The Trustees are considering the first phase of the Florida Coastal Access Project in the Draft Phase V ERP/EA. The total estimated cost for the proposed first phase of the Florida Coastal Access Project is $34,372,184. The total estimated cost of the proposed Florida Coastal Access Project is $45,415,573. The Trustees will propose in an additional future phase similar restoration activities that would utilize the remaining $11,043,389, if approved. Details on the proposed first phase of the Florida Coastal Access Project are provided in the Draft Phase V ERP/EA.
The proposed first phase of the Florida Coastal Access Project is intended to continue the process of using early restoration funding to restore natural resources, ecological services, and recreational use services injured or lost as a result of the Deepwater Horizon oil spill. The Trustees considered hundreds of projects leading to the identification of the Florida Coastal Access Project and considered both ecological and recreational use restoration projects to restore injuries caused by the Deepwater Horizon oil spill, addressing both the physical and biological environment, as well as the relationship people have with the environment.
The Draft Phase V ERP/EA also includes notices of change and supporting analysis for two Phase III Early Restoration Projects: “Strategically Provided Boat Access Along Florida's Gulf Coast—City of Port St. Joe, Frank Pate Boat Ramp Improvements” and “Florida Artificial Reef Creation and Restoration.”
The Trustees have scheduled a public meeting to facilitate public review and comment on the Draft Phase V ERP/EA. Both written and verbal comments will be taken at the public meeting. The Trustees will hold an open house followed by a formal meeting. The public meeting will include a presentation of the Draft Phase V ERP/EA. After the public comment period ends, the Trustees will consider and address the comments received before issuing a final Phase V Early Restoration Plan and Environmental Assessment (Final Phase V ERP/EA). After issuing a Final Phase V ERP/EA and if the Trustees approve the first phase of the Florida Coastal Access Project, the Trustees will file a negotiated stipulation for the approved Florida Coastal Access Project with the court. If approved, the first phase of the Florida Coastal Access Project will then proceed to implementation, pending compliance with all applicable State and Federal laws. The Trustees anticipate considering a second phase of this Florida Coastal Access Project through a future restoration plan that will be subject to a separate notice and public comment process.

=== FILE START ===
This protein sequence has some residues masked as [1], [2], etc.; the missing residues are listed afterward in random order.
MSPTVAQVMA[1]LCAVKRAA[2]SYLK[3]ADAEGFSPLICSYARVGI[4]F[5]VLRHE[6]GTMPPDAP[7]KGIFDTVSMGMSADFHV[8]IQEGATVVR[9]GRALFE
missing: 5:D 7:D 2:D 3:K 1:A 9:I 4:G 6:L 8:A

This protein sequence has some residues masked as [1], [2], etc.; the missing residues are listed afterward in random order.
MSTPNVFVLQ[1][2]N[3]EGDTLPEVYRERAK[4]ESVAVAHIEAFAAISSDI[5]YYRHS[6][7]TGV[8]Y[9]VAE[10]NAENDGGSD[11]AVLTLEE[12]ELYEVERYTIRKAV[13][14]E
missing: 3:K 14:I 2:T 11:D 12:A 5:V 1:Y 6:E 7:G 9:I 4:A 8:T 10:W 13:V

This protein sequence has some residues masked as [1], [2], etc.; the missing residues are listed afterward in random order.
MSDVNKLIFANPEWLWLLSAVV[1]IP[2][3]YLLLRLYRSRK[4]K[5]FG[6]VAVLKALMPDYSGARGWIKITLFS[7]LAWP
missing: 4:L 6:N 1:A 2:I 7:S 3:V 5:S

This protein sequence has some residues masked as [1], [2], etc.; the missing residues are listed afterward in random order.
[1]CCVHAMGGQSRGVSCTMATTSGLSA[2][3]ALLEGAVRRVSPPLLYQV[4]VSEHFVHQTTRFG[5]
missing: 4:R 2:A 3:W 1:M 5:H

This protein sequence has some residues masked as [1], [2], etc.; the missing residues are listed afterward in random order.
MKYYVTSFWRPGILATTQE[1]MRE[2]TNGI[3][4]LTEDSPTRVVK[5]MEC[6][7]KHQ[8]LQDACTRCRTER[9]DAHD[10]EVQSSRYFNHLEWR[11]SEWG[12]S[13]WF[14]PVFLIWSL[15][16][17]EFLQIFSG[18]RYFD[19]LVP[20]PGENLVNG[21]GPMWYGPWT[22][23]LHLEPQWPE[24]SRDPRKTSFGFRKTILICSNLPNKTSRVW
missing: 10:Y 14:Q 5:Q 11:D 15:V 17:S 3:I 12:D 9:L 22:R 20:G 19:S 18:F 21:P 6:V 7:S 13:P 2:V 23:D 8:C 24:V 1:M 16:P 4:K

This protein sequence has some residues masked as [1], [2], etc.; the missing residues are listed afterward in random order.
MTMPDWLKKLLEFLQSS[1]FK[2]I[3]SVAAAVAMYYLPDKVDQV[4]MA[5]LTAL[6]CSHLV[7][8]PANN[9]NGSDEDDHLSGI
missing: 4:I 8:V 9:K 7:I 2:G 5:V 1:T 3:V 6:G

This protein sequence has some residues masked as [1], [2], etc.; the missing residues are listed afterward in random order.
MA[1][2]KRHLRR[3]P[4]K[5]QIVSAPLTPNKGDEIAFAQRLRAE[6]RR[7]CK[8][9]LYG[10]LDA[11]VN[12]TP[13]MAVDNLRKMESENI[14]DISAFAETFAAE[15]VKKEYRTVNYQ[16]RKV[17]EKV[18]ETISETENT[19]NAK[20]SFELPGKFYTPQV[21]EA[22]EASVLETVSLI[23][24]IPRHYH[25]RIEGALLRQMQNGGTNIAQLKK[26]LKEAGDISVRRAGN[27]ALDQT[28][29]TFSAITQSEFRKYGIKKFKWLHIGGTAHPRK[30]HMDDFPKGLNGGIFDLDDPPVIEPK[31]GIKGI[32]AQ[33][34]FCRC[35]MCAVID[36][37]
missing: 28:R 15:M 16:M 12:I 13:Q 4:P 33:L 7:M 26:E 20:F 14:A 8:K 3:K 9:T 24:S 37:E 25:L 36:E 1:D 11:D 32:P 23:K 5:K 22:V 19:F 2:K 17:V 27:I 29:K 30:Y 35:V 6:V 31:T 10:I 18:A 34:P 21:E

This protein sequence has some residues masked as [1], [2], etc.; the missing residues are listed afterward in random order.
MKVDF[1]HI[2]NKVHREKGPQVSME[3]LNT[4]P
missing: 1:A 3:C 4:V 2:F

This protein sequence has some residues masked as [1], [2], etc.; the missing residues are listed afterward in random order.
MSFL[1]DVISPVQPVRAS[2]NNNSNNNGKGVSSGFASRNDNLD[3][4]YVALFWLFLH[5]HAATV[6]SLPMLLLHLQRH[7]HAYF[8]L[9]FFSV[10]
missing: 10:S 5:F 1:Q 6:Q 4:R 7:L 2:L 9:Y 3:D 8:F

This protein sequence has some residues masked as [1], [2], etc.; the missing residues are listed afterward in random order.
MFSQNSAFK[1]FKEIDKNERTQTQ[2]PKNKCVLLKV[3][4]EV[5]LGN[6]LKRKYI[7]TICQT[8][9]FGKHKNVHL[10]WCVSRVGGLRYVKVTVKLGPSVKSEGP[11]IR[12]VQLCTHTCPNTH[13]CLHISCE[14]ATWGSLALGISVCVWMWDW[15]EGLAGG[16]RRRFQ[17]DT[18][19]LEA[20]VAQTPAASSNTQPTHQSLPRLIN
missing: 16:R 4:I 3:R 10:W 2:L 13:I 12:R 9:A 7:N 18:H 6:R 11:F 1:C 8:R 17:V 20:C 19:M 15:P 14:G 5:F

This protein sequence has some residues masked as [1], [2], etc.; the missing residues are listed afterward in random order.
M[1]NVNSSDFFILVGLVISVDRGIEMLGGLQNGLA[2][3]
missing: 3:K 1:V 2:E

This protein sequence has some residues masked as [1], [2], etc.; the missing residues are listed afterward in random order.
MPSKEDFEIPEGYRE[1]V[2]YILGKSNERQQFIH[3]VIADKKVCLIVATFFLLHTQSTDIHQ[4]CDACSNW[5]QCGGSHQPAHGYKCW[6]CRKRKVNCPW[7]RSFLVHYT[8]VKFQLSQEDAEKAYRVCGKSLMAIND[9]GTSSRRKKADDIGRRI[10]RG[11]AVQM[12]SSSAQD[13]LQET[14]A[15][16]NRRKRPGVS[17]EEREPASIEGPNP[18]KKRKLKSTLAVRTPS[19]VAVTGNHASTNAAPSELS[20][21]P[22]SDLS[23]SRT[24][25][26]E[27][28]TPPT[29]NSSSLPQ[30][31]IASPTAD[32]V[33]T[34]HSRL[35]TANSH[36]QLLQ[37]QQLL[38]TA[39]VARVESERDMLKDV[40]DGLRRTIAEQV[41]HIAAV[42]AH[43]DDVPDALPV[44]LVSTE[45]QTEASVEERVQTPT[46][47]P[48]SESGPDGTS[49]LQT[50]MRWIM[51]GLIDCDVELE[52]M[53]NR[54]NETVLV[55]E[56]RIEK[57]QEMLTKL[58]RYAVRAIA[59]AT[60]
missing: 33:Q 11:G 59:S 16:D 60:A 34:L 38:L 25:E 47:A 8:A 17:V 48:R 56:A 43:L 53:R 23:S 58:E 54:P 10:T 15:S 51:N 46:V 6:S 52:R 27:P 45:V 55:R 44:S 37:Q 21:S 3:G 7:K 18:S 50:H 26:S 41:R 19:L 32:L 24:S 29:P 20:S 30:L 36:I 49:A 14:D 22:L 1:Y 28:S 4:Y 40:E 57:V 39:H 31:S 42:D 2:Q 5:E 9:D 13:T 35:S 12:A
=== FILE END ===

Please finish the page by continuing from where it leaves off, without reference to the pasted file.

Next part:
Invitation to Comment
The Trustees seek public review and comment on the proposed first phase of the Florida Coastal Access Project and supporting analysis included in the Draft Phase V ERP/EA. Through this Notice of Availability, the Trustees are seeking public review and comment for only the Draft Phase V ERP/EA. Before including your address, phone number, email address, or other personal identifying information in your comment, you should be aware that your entire comment, including your personal identifying information, may be made publicly available at any time. You may submit comments on the Draft Phase V ERP/EA by one of the methods described in ADDRESSES.
This public review and comment process for the Draft Phase V ERP/EA is separate from the public comment processes for the Deepwater Horizon Oil Spill Draft Programmatic Damage Assessment and Restoration Plan and Draft Programmatic Environmental Impact Statement (Draft PDARP/PEIS) and the proposed Consent Decree Among Defendant BP Exploration & Production, Inc., the United States of America, and the States of Alabama, Florida, Louisiana, Mississippi, and Texas, which ends on December 4, 2015. For more information on the Draft PDARP/PEIS, please visit http://www.gulfspillrestoration.noaa.gov. A link for the proposed Consent Decree and directions for comment to the Department of Justice is available at http://www.gulfspillrestoration.noaa.gov.
The documents comprising the Administrative Record for the Draft Phase V ERP/EA can be viewed electronically at the following location: https://www.doi.gov/deepwaterhorizon/adminrecord.
Cynthia K. Dohner,
DOI Authorized Official.
[FR Doc. 2015-30189 Filed 11-30-15; 8:45 am]